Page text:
WVU cornerbacks Antonio Lewis, Dee McCann and Anthony Mims vs. ECU wide receiver Aundrae Allison
This one's so easy, it almost explains itself, but if it were left out, we'd get a bunch of emails complaining about its omission. So, here goes.
It's not as if the Mountaineers haven't faced speedy wideouts before. McCann and Mims have squared off against fast pass catchers a number of times in their careers. The troubling thing in this matchup is the fact that WVU's corners occasionally seem to suffer big lapses that lead to wide-open receivers behind the secondary.
Of course, every cornerback gets beaten and gives up a play on occasion, just like every other member of the defense. But it seems, at least so far, that when a receiver gets open deep, he really gets open. Those are the kinds of plays that can turn games, and are the ones that WVU's cornerbacks must avoid.
Allison is a talented player who is going to catch some passes. The key for the Mountaineer defense is to continue the sure tackling they've shown through the first quarter of the season and get him on the ground before he has a chance to tack yardage onto the end of the play. And also, not to allow him unfettered access to the deep thirds of the field.
WVU free safety Jahmile Addae vs. ECU quarterback James Pinkney
Pinkney has quietly become an efficient quarterback. He has recorded a 143.13 pass efficient rating through ECU's first two games, a number based largely on the fact that he has yet to suffer an interception. In Skip Holtz' passing attack, Pinkney seems much more comfortable than he did in previous seasons, and the results are plain to see on the field. Despite missing the spring semester at East Carolina, the junior has picked up the offense very quickly, and is now a threat to be reckoned with in the Pirate attack.
ECU 1-1, 0-0
|Sat 9/24/05 Noon|
|Series: WVU 14-2|
|TV: Big East|
|BCS: WVU-23 ECU-98|
|Line: WVU -21|
|Stats & Trends|
There's a flip side to that, of course. Pinkney is also a threat to run (he has 19 carries in ECU's two games), so West Virginia can't view him as a one-dimensional threat. When he does tuck the ball and run, Addae has to be ready to provide support, because the ECU signalcaller has the speed to get away from linebackers and make big plays in the open field.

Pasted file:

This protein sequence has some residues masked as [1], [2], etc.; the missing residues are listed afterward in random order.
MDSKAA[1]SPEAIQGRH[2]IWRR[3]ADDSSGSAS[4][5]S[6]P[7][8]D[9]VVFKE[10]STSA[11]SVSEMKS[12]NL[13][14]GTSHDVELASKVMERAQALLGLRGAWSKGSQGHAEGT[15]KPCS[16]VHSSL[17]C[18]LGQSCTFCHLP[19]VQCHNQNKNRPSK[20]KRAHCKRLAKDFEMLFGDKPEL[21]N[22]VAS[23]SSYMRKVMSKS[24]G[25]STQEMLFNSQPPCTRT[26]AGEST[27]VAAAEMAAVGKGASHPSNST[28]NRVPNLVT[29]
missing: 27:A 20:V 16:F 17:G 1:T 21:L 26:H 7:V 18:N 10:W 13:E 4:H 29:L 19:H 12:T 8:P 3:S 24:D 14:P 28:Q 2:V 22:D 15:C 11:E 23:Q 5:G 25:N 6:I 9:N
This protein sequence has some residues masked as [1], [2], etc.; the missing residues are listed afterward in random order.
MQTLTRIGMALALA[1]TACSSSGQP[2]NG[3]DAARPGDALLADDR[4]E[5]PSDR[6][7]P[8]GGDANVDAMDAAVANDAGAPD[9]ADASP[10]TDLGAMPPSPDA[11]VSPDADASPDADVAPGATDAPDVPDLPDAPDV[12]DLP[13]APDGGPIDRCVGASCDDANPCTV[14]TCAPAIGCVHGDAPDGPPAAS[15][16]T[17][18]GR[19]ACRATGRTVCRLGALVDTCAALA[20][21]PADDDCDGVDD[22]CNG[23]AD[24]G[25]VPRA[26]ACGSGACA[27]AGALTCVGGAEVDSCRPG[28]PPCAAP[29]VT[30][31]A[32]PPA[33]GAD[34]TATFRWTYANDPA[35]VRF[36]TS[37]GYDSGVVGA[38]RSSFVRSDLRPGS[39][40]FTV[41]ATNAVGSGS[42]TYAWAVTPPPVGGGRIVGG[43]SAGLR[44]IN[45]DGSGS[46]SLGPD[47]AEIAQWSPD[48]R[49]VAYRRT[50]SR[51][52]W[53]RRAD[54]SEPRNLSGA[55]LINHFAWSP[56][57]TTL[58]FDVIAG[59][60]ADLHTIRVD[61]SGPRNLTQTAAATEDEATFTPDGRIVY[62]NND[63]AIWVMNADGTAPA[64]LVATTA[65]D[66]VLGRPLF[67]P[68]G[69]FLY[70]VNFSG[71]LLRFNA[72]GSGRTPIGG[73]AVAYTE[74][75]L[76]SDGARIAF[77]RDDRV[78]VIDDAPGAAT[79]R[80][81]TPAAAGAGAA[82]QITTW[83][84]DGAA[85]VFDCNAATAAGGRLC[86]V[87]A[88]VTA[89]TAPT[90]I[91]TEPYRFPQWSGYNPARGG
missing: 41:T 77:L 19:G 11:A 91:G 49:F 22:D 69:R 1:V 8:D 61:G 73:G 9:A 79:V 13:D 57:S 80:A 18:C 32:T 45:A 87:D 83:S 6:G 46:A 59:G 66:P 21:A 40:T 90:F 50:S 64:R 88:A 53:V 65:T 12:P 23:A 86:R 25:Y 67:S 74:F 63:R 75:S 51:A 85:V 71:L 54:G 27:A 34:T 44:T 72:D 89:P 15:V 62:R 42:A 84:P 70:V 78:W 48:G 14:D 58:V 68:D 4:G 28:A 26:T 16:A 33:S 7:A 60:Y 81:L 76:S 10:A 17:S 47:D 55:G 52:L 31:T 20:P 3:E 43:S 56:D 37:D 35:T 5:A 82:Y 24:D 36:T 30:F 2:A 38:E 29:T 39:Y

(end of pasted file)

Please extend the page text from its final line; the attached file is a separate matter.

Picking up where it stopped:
For Addae, it's a case of balance and discipline. He has to make sure Pirate running backs have the ball before committing to the run. He has to coordinate the coverage and make sure no ECU receivers get behind him. Yet, he also has to come up aggressively to support the run and help contain scrambles. It's a difficult task, but one that the experienced Floridian is usually able to handle.
WVU reverse game vs. ECU linebacker Richard Koonce
Koonce is a three-year starter for the Pirates who has recorded 21 tackles for loss during his career. He'll likely be looking to make some big plays early against the Mountaineer offense in an attempt to grab some momentum for the visitors. For East Carolina to spring the upset, Koonce and his teammates on the second level must make plays at or near the line of scrimmage to hold WVU's running game in check, so it won't be surprising to see the Pirates playing very aggressively early on. If ECU sits in a base defense, the Mountaineers would likely be able to power rush the ball up and down the field, so that's probably not in the game plan.